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Celebrate postgraduate research students who teach

WATE PGR 2013 logoThe WATEPGR 2013 scheme has launched to celebrate teaching excellence amongst postgraduate research students. The Warwick Awards for Teaching Excellence for Postgraduate Research Students recognise and celebrate those who demonstrate outstanding teaching skills.

Nominations can be made by both staff and students.

Make a real difference

Winning, being commended, or nominated will make a real difference to the postgraduate as it boosts their confidence in teaching and greatly enhances their CV and future career prospects.

If you are a undergraduate student, don’t forget that in a few years’ time this could be you!

Undergraduate students who nominate will be entered into a prize draw for a £25 book token.

How to nominate

It's simple and quick to nominate, and you can do it online, by email or post.

Nominate now

Get your nomination in by Monday 13 May 2013


Any postgraduate researcher who tutors can be nominated for an award. This can be any teaching activity, including facilitating seminars, demonstrating and project supervision.


Awards will be given to postgraduate researchers who motivate, inspire and engage students through their teaching or demonstrating, create a supportive learning environment that recognises diverse student needs and makes a positive impact on the student learning experience.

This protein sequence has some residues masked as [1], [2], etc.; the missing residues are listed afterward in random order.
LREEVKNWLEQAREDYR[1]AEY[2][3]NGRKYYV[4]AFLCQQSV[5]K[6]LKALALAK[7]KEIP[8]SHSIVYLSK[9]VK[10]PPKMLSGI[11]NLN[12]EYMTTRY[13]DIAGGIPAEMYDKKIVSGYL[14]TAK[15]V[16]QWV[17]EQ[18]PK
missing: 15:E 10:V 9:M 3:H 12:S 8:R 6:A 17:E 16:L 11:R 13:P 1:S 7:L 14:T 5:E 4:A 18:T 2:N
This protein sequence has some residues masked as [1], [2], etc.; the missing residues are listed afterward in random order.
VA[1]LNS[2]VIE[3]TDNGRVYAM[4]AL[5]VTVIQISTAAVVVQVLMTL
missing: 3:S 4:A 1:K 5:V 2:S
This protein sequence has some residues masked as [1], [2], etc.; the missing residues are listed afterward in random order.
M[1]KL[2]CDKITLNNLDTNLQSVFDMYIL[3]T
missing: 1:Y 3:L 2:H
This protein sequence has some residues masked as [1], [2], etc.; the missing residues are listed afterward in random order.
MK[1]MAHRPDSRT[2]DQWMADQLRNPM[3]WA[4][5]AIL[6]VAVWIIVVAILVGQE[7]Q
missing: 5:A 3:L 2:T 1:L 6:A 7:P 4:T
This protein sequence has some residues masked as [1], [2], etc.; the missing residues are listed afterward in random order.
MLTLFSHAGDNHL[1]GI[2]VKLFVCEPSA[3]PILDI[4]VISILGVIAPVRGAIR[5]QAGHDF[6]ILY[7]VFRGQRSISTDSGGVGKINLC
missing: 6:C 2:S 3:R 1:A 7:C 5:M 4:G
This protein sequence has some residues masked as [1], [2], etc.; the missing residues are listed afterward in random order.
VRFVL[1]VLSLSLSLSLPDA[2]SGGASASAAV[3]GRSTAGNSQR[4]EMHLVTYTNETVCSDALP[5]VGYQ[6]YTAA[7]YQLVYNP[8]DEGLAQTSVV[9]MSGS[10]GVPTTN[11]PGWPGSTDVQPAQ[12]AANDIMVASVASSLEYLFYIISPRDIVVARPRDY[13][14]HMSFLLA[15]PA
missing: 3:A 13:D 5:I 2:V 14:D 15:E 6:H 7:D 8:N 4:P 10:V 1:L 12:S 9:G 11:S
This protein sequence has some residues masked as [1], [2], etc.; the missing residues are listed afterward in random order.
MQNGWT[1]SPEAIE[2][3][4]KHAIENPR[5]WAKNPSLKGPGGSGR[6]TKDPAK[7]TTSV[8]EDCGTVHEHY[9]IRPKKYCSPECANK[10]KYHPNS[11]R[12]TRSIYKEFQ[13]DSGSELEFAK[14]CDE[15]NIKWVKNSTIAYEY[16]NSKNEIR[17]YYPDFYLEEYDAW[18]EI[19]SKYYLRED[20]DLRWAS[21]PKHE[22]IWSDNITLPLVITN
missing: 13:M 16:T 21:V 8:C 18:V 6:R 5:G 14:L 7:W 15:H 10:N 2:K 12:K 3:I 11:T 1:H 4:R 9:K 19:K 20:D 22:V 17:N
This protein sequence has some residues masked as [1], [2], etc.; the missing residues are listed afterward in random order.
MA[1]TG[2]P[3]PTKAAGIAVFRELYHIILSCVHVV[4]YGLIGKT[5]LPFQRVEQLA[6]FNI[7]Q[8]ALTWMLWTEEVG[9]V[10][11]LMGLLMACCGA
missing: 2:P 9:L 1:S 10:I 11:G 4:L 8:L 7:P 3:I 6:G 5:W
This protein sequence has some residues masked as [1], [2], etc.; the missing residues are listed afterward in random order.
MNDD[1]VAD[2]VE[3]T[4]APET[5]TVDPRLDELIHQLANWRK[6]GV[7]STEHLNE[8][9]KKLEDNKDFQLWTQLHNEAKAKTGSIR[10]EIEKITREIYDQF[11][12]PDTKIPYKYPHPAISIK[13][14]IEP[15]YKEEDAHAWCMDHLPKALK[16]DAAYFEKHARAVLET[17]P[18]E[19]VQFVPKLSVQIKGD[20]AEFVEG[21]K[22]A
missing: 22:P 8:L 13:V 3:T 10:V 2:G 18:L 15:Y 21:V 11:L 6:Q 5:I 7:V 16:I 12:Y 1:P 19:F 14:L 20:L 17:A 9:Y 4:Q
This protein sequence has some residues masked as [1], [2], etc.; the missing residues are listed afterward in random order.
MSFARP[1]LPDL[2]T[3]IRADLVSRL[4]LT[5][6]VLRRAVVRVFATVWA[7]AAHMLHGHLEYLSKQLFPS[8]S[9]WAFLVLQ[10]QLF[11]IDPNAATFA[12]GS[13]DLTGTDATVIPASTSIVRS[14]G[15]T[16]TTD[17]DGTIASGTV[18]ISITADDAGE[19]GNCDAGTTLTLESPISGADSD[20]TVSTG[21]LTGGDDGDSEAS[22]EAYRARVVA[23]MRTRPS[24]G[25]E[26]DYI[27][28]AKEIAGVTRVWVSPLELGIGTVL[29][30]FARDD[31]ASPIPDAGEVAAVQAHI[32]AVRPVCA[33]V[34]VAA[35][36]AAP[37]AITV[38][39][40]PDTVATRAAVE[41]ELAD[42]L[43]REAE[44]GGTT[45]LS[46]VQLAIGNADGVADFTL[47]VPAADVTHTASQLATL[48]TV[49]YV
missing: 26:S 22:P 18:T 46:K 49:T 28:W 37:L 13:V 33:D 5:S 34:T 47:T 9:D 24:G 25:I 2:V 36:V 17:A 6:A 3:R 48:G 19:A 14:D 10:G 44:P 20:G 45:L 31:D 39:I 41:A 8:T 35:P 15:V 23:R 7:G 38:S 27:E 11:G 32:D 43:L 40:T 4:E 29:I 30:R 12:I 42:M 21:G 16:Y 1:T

David Lees and Ann CaesarPrevious winners

Over 100 nominations were received in 2012. Find out more about the winners' teaching achievements and what staff and students said about them.

David Lees, shown here receiving his 2012 award from Professor Ann Caesar, Pro-Vice-Chancellor for Education (Quality & Standards), commented on what winning the award has meant to him:

Winning the WATE PGR Award has really opened up new opportunities for me as a PhD student and as a teacher. It's given me the confidence to pursue new teaching methods and materials, while also allowing me to become involved in training some of my colleagues, something which I never thought would happen when I began the PhD."